Commuting - How many days did you ride when you started?
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06-18-03, 07:27 AM
I try to ride a lot on my days off, and I feel that I may be over doing it. This week I really ate poorly too due to graduation party and other family events. So I probably over did it a little. I'm working on building my endurance. As a mountain biker I am more used to bursts of speed due to up and down hills. My commute to work is pretty much flat, so it's more consistent work effort. I try to ride hard both ways to get the most out of the ride. Maybe I should alternate between hard and easy rides for the time being until my legs are more adjusted to the ride? I also try to ride at minimum the same amount of miles on my days off to try and train more too. Maybe if alternated hard and easy days more often, my legs wouldn't feel so worn out. I also stopped weight training on my legs due to more riding. I keep reading on here people with 25 mile each way commutes. Mine's only 9.5 each way and feel that I should not be as worn out as I am.
Remember, you are riding twice a day when you commute. That's less time to recover--and in my opinion, better training as long as you don't over do it.
I started with the goal of one day per week, then two, then three.... My commute is about 9mi if I go direct, but I usually make it about 10mi in the morning, 12-15 in the afternoon. On those rare weeks when I ride every day, my legs are really tired by Friday afternoon.
I don't do much riding other than my commute these days.
Keep it up, those legs will figure out what you are doing before too long.
And remember, it's not the commuting which tires you out, it's the work in between the commute.
06-18-03, 09:11 AM
Originally posted by sebring
I try to ride hard both ways to get the most out of the ride. Maybe I should alternate between hard and easy rides for the time being until my legs are more adjusted to the ride?
I keep reading on here people with 25 mile each way commutes. Mine's only 9.5 each way and feel that I should not be as worn out as I am.
Alternate hard and easy. You will actually improve more rapidly, since it's during muscle recovery in the easy or rest stages that
your muscles are actually becoming stronger than before.
Also, remember to eat right: protein and carbs in the first hour or two after each ride will speed muscle recovery.
People who ride 25 miles each way (I ride 14 hilly miles) are probably already used to it. But as for me, I don't push myself everyday, and I have less desire to do so towards Friday. I also take a few days off every week.
06-18-03, 11:07 AM
I've always done an alternating pattern of commuting and days off the bike. Even so I'm pretty beat on Friday afternoons after going 3 days during the week, 20 miles each way (in the summer; 13+ in winter), with hills. I go fast, so it's not surprising that I'm tired by the end of the week.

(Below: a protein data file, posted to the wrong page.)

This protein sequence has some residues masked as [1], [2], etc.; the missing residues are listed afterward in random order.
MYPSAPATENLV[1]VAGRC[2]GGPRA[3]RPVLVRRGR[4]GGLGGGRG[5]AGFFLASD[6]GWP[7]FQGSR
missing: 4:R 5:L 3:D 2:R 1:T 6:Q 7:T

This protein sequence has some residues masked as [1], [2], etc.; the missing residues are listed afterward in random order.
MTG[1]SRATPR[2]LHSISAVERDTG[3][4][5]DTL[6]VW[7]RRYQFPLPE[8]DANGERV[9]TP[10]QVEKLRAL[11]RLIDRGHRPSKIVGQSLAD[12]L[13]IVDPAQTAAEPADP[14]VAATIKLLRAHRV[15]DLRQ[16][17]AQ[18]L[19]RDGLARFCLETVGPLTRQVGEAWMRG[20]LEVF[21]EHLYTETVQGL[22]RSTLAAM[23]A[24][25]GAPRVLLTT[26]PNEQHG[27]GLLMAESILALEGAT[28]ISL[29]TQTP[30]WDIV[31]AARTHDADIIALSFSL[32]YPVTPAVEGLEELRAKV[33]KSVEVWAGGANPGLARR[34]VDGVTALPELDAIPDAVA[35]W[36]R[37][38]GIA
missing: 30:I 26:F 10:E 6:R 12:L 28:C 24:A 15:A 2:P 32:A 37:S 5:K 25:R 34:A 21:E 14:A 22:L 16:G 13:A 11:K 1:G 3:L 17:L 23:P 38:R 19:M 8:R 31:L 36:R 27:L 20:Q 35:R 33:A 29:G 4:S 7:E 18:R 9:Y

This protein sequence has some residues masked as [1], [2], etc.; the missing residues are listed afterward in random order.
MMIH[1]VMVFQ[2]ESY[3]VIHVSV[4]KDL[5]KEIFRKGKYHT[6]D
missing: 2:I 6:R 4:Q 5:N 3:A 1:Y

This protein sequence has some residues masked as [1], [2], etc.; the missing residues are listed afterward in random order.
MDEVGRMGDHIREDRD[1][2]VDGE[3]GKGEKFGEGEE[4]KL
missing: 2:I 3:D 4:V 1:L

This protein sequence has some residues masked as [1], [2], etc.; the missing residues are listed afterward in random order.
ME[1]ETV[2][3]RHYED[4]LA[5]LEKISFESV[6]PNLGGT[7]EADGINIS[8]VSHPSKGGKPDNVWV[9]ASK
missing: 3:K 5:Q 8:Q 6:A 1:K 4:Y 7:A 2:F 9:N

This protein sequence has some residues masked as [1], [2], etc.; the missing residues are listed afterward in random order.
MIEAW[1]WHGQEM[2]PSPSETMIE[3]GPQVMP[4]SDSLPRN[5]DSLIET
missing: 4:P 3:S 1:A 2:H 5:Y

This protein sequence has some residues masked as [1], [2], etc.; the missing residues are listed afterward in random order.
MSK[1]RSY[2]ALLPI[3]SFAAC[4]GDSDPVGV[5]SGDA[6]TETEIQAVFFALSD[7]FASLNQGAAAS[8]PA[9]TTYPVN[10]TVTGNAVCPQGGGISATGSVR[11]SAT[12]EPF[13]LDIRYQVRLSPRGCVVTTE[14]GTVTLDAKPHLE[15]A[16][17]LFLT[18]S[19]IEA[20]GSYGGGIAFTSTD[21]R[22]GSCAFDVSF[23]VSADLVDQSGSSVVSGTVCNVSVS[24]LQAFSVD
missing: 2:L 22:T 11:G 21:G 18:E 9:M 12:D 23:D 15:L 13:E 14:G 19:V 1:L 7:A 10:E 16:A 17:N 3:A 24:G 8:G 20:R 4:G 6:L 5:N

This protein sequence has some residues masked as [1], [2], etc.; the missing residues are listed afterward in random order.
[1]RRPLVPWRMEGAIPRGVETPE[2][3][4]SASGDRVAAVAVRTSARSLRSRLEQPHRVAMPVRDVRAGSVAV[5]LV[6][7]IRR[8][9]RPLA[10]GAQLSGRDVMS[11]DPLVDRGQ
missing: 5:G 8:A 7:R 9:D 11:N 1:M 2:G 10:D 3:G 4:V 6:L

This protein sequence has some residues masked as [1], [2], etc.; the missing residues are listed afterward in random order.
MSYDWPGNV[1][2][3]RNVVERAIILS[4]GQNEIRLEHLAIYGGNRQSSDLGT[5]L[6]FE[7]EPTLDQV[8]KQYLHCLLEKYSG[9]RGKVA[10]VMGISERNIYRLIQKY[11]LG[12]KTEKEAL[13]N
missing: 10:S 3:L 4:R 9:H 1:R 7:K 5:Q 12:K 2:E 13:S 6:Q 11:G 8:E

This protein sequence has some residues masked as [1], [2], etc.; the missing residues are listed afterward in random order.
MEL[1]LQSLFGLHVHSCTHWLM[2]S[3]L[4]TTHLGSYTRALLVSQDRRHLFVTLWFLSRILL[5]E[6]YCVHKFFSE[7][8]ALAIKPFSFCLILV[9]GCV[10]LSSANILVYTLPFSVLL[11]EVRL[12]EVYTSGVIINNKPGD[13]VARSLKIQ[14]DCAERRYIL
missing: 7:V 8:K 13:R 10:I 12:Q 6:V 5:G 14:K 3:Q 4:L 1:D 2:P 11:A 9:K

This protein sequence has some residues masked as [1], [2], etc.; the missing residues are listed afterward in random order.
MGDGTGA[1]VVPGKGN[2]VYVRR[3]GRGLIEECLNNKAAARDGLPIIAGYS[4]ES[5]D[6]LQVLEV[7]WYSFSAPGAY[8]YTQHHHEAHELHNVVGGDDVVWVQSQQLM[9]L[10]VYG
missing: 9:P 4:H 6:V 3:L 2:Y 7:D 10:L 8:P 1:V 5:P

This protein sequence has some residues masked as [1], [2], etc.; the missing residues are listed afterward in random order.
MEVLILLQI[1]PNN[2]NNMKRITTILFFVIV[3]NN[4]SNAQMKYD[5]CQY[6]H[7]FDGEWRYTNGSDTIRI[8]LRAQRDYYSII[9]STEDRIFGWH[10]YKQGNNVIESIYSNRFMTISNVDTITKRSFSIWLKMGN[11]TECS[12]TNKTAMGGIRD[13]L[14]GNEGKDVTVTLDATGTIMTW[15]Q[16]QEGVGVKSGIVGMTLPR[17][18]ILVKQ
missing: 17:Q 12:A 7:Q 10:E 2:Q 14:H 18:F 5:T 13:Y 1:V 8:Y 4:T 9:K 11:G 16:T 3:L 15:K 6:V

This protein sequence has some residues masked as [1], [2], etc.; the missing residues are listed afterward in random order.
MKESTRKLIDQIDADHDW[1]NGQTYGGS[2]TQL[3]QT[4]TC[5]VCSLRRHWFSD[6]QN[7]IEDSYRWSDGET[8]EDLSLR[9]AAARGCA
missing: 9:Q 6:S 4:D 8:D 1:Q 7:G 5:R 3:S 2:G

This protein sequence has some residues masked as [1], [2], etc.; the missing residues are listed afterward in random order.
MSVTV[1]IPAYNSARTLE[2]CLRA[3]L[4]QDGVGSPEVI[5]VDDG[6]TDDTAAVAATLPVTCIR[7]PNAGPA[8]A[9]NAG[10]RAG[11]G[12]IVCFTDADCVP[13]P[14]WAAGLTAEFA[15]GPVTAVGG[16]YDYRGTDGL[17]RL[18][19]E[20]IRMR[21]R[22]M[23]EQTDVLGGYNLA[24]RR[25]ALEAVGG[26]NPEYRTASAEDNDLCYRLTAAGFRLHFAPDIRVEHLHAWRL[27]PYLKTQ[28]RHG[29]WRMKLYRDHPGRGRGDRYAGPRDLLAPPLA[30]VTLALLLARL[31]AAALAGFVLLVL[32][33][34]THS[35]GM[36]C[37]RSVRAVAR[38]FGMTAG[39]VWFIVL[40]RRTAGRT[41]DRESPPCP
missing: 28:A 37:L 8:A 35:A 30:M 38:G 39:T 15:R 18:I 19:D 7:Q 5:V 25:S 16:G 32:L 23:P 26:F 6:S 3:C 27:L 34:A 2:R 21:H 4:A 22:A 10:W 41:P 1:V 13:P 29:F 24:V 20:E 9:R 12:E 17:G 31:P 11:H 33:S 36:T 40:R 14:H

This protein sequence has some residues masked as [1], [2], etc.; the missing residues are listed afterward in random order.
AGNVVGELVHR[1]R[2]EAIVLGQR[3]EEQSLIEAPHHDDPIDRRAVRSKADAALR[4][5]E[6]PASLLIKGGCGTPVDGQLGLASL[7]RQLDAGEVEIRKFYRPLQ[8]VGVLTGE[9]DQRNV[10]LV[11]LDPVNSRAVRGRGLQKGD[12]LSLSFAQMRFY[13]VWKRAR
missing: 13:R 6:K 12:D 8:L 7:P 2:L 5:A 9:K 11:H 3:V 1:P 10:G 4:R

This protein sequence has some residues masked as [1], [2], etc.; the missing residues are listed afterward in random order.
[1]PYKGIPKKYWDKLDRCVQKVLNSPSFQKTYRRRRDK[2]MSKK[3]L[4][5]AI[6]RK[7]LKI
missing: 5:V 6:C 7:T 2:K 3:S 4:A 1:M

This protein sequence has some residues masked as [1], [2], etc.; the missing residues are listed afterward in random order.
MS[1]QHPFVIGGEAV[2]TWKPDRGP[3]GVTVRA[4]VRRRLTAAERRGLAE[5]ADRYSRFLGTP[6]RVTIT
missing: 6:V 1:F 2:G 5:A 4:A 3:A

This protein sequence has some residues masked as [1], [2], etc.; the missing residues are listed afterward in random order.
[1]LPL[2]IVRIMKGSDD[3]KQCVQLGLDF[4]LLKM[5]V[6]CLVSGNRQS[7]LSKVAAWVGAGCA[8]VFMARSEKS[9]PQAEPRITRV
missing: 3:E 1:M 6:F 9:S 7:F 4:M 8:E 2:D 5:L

I don't think I could do every day with the distance/pace I keep. I'd have to give up one or the other. Living 20 miles from work, however, limits my options. If I backed off a few MPH I'd end up with a 1h30m commute or more. So, for me, it's riding long and fast, with ample time off the bike for recovery. I cross train on the days off (running, swimming, etc.).
Also you say you are a mtn biker- are you commuting with slicks or knobbies? Slicks will make a huge difference in the energy required to commute.
06-18-03, 11:40 AM
I use slicks.
Depending on the length of commute, regular time of the bike is a must. If you are riding with motorised traffic, relief from the stress is helpful. If you ride shared paths, there is a certain degree of stress involved there, too. And your muscles need time to repair the damage that exercise causes.
I think the priority during and after a commute ride is rehydration. I find that because I'm commuting, I can forget I sweat just as earily (depending on intensity) as I do when on other rides. Dehydration can have a major bearing on your work or outlook at home. Drink!
My commute from home to work is not particularly long (~8km, but a little hilly), but I do take a l-o-n-g way home on most nights (~35km). I also might have out-of-town evening meeting when I ride 50km return. Weekends are for long rides varying between 50 and 200km a day.
I usually take bus for a week every three months or so to regain my enthusiasm. I've just been through the routine, and I was glad to get back on the bike.
06-18-03, 09:26 PM
Personally I ride my commute every day, and always have. However, you still need to alternate the level of effort you put in to it. In my view, commuting is not the time you should be trying to set a cracking pace or ride a personal best. My policy is to ride slightly within myself during my commutes (due to the nature of traffic around here), and use the other rides for going harder and trying to build strength.
If you ride your commute at an easier pace, it will be just like a rest day.
06-18-03, 09:38 PM
The only thing I can add to what's already been said is give consideration to developing a plan. Even if you started out just commuting with no particular goal in mind, a plan is a good way to look at all the suggestions discussed here such as recovery times, proper diet etc. There are lots of good training/fitness plans around that can assist. I combined my commuting with a training plan recently and learnt a lot about what my body can and can't tolerate in terms of hard riding.
My commute is just under 20kms including a 3k climb @5% and I only go hard once or twice a week if at all these days. I tend to keep the heart rate in the moderate zone. If I do go hard one way the next ride will be very slowwww.
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